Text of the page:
It looks like you're using an Ad Blocker.

Please white-list or disable in your ad-blocking tool.

Thank you.


Some features of ATS will be disabled while you continue to use an ad-blocker.


How Did Major Hedge Fund Earn 30% Returns for 20 Years Straight? Lots of Cheating.

page: 1

log in


posted on May, 25 2013 @ 10:30 AM
How Did Major Hedge Fund Earn 30% Returns for 20 Years Straight? Lots of Cheating.

There are 8,000 hedge funds, and they are up to their eyeballs in unethical behavior.
"Given the scope of the allegations to date, we are not talking simply about the occasional corrupt individual; we are talking about something verging on a corrupt business model, for the defendants seem to have taken the concept of social networking and turned it into a criminal enterprise. "
But aren't there many (some?) honest and ethical people working in America's 8,000 hedge funds?

Maybe so, but the overwhelming culture within hedge funds makes cheating a way of life, according to Lynn Stout of UCLA Law School.

The article talks about the way the system is set up deliberately to cheat...

The more we dig into what hedge funds actually do, the more we find that insider-trading is just one of many unethical strategies used to rig bets. Their goal always is to find a sure thing. And the only sure way to secure such infallible investments is to cheat.

First it explains how the 'housing bubble' worked - and it's pretty common knowledge what happened with that mess.


High frequency hedge funds set up their super-computers next to the stock exchanges so they get the information a few nanoseconds before the rest of us. This allows them to deploy automated systems to front-run our trades. Between the time you press your E-trade button and the time the trade actually goes through, a high-frequency trader is buying what you want and selling it back to you for a few pennies more. By systematically fleecing stock-market participants, high-frequency traders extract $5 to $20 billion a year from the rest of us.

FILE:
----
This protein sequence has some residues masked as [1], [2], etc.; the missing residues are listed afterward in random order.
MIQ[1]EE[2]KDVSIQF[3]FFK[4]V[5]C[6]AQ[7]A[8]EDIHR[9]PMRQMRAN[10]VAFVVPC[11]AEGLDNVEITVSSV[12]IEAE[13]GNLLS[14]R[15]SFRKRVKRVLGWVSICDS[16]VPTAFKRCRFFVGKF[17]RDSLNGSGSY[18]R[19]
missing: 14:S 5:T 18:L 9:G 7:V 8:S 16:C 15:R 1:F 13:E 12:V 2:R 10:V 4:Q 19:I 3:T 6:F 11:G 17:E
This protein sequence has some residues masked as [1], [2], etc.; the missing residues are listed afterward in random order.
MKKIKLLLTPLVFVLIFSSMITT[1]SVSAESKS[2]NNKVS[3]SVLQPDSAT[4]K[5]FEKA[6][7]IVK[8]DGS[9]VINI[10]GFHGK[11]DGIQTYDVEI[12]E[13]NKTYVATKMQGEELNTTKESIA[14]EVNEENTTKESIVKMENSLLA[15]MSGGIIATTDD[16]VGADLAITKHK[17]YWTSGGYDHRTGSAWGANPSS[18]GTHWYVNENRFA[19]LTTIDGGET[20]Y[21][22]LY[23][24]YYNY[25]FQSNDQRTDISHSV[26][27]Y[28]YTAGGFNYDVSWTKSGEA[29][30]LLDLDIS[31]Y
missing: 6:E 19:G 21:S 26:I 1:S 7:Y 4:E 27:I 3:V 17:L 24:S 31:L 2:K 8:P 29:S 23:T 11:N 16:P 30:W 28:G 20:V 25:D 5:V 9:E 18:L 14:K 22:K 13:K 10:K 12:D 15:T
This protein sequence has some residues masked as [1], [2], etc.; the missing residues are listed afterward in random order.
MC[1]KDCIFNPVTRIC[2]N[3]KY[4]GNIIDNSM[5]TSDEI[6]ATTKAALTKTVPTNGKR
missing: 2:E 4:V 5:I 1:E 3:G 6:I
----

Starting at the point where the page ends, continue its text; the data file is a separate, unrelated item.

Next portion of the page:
[Jim Cramer]says that if you're not willing to lie, cheat and violate the law, "maybe you shouldn't be in the game."

Wonderful. And we are 'surprised' when they behave like the sociopathic criminals that they are.

What about taxes?

To provide even more incentive for hedge fund managers to cheat their way to riches, the federal tax code rewards them with a special tax loophole called "carried interest." As a result, billionaire hedge fund managers pay a lower tax rate than the rest of us, and neither political party has the nerve to remedy this blatant injustice.

It talks about how those outfits also 'donate' money to non-profits, libraries, colleges, pension funds, etc (another way to pay less taxes)

If you're receiving such largess, you don't want to know if the money is tainted. Better to pretend that these guys are just brilliant investors with the uncanny gift for making 30 percent a year, year after year after year.

It's a runaway train, no brakes, and it IS going to derail.

I know I've been pushing this issue all week with these threads, and it might be annoying to some readers, but, people, we really need to be paying attention to this stuff and blow the whistle to everyone we know. Please don't think it doesn't matter. Because it does.

We need justice to be applied.

Your thoughts?

posted on May, 26 2013 @ 03:42 PM
reply to post by wildtimes

Nothing will ever happen as the decision to prosecute is purely a political one.

When things like this happen, cui bono?

We need to seriously reconsider our incentive/reward structures in politics for any of this to change.

posted on May, 26 2013 @ 08:29 PM
reply to post by KyrieEleison

Thanks for responding.
Yes, I agree.

new topics

log in